It becomes terribly frustrating when you are researching an individual whose surname is entirely baffling! One often expects to be puzzling over unknown maiden names but there are so many reasons a surname can be a mystery. I’ve discussed the confusion of the French-Canadian “dit” name, and the anglo-sizing of German names in my family in previous posts but what about the bazaar and unexplained which cause shifts in surnames?
I have been chasing a brick wall ancestor for some time in my husband’s tree with little success. James Enoch Butler Bryant was my husband’s 2nd Great Grandfather. Assuming his last name was indeed Bryant and that his father was Joseph Barnett Bryant–the father with which he lived after arriving in Canada–I spent countless hours in search of this Bryant family in England. But what happens when the Bryant I am in search of turns out to be a Butler?
After fruitless searching I decided that James Enoch Butler Bryant was a terribly unusual name. It seemed a double surname, Butler and Bryant. Of course, my first instinct was that perhaps Butler was the maiden name of his mother, or even of a grandmother; Often such names are carried through the generations in this way. I started to search for James and his mother Hannah as Butlers rather than Bryants in the England Census. It took some crazy further searching but I found a James Enoch Butler living with his mother Hannah Butler, grandmother, Alice Sheldon, and his uncle Edwin Sheldon in West Bromwich, Staffordshire, England. Well, it was a lead so I ran with it!
It is funny how the more genealogical research one does the more instinctual it becomes. I sometimes imagine it is the hand of an ancestor pulling us along, curling a pointer finger in a come hither motion, visible only to one’s psyche. Regardless of what triggers that sense of correct direction, it’s there! It is this instinct which aids us to pick up signs, clues, and cues in tracking down the individual or individuals we are hunting. I felt this lead tugging me onward. The 1881 England Census indicated that Hannah Butler was married and because she was the daughter of the “head of household” Alice Sheldon I knew the likelihood was her maiden name had been Sheldon but where was her husband? Beyond having the common last name Butler I had no idea who he was. There were many Butlers in West Bromwich, as well can be imagined, and I could not find a marriage nor a birth record to indicate the Butler-Sheldon connection so a brick wall was soon laid, each resultless search adding one more solid brick.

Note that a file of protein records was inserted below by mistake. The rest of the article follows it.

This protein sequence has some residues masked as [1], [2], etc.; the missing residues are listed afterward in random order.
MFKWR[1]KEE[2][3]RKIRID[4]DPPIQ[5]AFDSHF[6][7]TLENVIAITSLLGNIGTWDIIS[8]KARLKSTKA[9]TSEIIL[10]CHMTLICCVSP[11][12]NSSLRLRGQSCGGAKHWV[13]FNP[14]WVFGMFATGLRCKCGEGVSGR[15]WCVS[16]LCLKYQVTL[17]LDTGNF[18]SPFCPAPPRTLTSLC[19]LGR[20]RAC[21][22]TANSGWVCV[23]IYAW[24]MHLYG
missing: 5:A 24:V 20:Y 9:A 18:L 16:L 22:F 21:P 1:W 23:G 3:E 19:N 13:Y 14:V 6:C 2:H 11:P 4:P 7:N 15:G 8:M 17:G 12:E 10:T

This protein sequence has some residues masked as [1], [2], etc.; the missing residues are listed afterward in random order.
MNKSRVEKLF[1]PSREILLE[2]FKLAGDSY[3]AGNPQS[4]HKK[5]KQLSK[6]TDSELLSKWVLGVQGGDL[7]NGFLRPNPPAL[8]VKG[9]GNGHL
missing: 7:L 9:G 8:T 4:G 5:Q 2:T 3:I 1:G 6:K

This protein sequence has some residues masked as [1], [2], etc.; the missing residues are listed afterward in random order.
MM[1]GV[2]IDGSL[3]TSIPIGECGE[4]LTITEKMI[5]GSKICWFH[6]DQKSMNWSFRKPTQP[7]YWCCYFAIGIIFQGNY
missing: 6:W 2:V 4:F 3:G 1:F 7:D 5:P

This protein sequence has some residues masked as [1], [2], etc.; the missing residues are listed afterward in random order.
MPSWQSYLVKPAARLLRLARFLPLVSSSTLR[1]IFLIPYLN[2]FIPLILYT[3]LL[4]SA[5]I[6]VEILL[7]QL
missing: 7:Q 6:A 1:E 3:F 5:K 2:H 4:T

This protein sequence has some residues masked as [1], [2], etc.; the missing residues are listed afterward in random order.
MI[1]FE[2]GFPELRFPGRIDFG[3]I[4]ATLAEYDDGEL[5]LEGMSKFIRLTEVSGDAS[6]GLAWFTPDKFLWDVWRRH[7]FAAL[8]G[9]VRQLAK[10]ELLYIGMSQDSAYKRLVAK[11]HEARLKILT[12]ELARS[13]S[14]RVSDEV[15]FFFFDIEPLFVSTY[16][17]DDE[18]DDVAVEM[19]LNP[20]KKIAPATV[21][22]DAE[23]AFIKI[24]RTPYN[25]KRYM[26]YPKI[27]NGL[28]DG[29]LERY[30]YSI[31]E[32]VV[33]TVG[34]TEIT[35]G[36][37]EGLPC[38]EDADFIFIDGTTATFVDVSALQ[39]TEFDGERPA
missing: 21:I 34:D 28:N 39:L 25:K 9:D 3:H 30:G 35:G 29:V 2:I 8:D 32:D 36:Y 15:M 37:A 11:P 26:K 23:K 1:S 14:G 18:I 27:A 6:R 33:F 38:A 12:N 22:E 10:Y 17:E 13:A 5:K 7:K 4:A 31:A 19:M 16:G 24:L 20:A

It is never futile to try searching various sites in a variety of ways. I finally did find a marriage record for Hannah Sheldon and a John Thomas James Butler in Neighbouring Dudley, Staffordshire, England in 1876 (James Enoch was born the following year in 1877). Knowing now I likely had the correct family, I found Hannah Butler’s second marriage in Woodstock, Ontario, Canada to Joseph Barnett Bryant in 1882. Most poingiant is the fact that, like Hannah, Joseph was also a single parent of a young boy about the same age as James Enoch. Both were from West Bromwich originally so, while they married in North America, it is likely they met in England. Five year old James Enoch Butler Bryant was obviously raised by Joseph Bryant as his own kin.
The mystery now is: What happened to John Thomas James Butler? Did he die between 1877, the year his son was born, and 1881, when he does not appear with his wife in the census? Did he desert his family? I have yet to track his death but this weekend’s free records access on Find My Past has produced one more document which both helps and complicates things further. I thank John Thomas James Butler’s parents for naming him so prolifically for I found a parish baptismal record for John Thomas James Butler born 23 May 1858 in Kinver, Staffordshire, England to
James and Jane (and yes, James was stricken out just as I have here). More name confusion! If Jane was his mother and no father was meant to be listed is Butler Jane’s maiden name or the father’s name? And although we know James was not meant to be written was that truly his father’s name but accidentally recorded or was it a complete error?
What I have learned is that John Thomas James Butler at the age of three can be found in the 1861 England Census in Kinver, Staffordshire living with 53 year old John Overton and his 52 year old wife Sarah. My first instinct is that these are his grandparents but ironically the relationship field for John Thomas James Butler was left blank! If these are truly John Thomas James Butler’s grandparents was his mother’s maiden name Overton? Or perhaps Overton was indeed his father’s last name. I think I must continue seeking the pieces to this puzzle! What else might I discover before the weekend comes to a close?